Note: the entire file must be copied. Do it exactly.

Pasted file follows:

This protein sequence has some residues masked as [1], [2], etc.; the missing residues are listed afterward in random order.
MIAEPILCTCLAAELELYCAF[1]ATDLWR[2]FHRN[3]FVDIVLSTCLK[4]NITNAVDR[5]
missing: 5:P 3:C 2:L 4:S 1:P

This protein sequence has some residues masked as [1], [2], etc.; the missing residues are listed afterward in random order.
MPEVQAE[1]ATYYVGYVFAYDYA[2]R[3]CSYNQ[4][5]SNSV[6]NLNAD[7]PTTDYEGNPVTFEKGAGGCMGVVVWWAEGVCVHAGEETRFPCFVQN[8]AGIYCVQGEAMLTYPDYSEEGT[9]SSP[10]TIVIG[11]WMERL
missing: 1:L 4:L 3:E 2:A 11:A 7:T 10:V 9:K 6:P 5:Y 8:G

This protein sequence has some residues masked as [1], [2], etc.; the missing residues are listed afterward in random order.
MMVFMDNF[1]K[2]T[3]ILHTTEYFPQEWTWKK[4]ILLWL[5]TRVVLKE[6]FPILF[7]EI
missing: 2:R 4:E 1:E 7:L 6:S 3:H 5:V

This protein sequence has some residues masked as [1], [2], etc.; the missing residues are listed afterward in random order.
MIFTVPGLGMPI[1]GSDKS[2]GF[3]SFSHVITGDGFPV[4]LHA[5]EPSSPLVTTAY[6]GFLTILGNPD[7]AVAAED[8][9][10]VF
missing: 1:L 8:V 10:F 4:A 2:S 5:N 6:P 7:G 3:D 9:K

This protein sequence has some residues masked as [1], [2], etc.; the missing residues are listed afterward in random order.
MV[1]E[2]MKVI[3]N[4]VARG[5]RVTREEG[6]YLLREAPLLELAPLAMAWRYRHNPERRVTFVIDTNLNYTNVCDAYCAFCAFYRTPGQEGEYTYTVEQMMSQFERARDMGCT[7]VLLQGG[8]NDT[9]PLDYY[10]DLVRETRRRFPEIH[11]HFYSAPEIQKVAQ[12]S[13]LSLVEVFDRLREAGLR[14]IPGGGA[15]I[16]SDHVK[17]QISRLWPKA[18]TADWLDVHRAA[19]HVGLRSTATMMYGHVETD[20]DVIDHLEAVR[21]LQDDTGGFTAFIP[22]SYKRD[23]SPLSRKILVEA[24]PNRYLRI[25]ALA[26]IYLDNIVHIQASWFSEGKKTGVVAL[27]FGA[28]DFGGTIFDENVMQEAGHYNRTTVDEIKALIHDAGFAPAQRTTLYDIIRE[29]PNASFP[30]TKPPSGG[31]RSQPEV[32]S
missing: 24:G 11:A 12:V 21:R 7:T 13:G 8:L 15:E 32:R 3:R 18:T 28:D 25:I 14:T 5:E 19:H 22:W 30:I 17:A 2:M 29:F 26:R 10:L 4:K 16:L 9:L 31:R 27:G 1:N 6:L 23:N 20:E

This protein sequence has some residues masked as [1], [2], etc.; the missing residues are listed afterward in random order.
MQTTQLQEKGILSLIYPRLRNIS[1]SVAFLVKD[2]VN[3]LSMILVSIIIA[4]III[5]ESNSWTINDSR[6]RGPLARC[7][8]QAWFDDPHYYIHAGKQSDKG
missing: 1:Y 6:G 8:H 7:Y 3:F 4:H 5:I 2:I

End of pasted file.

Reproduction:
This protein sequence has some residues masked as [1], [2], etc.; the missing residues are listed afterward in random order.
MIAEPILCTCLAAELELYCAF[1]ATDLWR[2]FHRN[3]FVDIVLSTCLK[4]NITNAVDR[5]
missing: 5:P 3:C 2:L 4:S 1:P

This protein sequence has some residues masked as [1], [2], etc.; the missing residues are listed afterward in random order.
MPEVQAE[1]ATYYVGYVFAYDYA[2]R[3]CSYNQ[4][5]SNSV[6]NLNAD[7]PTTDYEGNPVTFEKGAGGCMGVVVWWAEGVCVHAGEETRFPCFVQN[8]AGIYCVQGEAMLTYPDYSEEGT[9]SSP[10]TIVIG[11]WMERL
missing: 1:L 4:L 3:E 2:A 11:A 7:T 10:V 9:K 6:P 5:Y 8:G

This protein sequence has some residues masked as [1], [2], etc.; the missing residues are listed afterward in random order.
MMVFMDNF[1]K[2]T[3]ILHTTEYFPQEWTWKK[4]ILLWL[5]TRVVLKE[6]FPILF[7]EI
missing: 2:R 4:E 1:E 7:L 6:S 3:H 5:V

This protein sequence has some residues masked as [1], [2], etc.; the missing residues are listed afterward in random order.
MIFTVPGLGMPI[1]GSDKS[2]GF[3]SFSHVITGDGFPV[4]LHA[5]EPSSPLVTTAY[6]GFLTILGNPD[7]AVAAED[8][9][10]VF
missing: 1:L 8:V 10:F 4:A 2:S 5:N 6:P 7:G 3:D 9:K

This protein sequence has some residues masked as [1], [2], etc.; the missing residues are listed afterward in random order.
MV[1]E[2]MKVI[3]N[4]VARG[5]RVTREEG[6]YLLREAPLLELAPLAMAWRYRHNPERRVTFVIDTNLNYTNVCDAYCAFCAFYRTPGQEGEYTYTVEQMMSQFERARDMGCT[7]VLLQGG[8]NDT[9]PLDYY[10]DLVRETRRRFPEIH[11]HFYSAPEIQKVAQ[12]S[13]LSLVEVFDRLREAGLR[14]IPGGGA[15]I[16]SDHVK[17]QISRLWPKA[18]TADWLDVHRAA[19]HVGLRSTATMMYGHVETD[20]DVIDHLEAVR[21]LQDDTGGFTAFIP[22]SYKRD[23]SPLSRKILVEA[24]PNRYLRI[25]ALA[26]IYLDNIVHIQASWFSEGKKTGVVAL[27]FGA[28]DFGGTIFDENVMQEAGHYNRTTVDEIKALIHDAGFAPAQRTTLYDIIRE[29]PNASFP[30]TKPPSGG[31]RSQPEV[32]S
missing: 24:G 11:A 12:V 21:R 7:T 13:G 8:L 15:E 32:R 3:R 18:T 28:D 25:I 14:T 5:E 19:H 22:W 30:I 17:A 2:M 29:F 26:R 10:L 4:K 16:L 9:L 31:R 27:G 1:N 6:L 23:N 20:E

This protein sequence has some residues masked as [1], [2], etc.; the missing residues are listed afterward in random order.
MQTTQLQEKGILSLIYPRLRNIS[1]SVAFLVKD[2]VN[3]LSMILVSIIIA[4]III[5]ESNSWTINDSR[6]RGPLARC[7][8]QAWFDDPHYYIHAGKQSDKG
missing: 1:Y 6:G 8:H 7:Y 3:F 4:H 5:I 2:I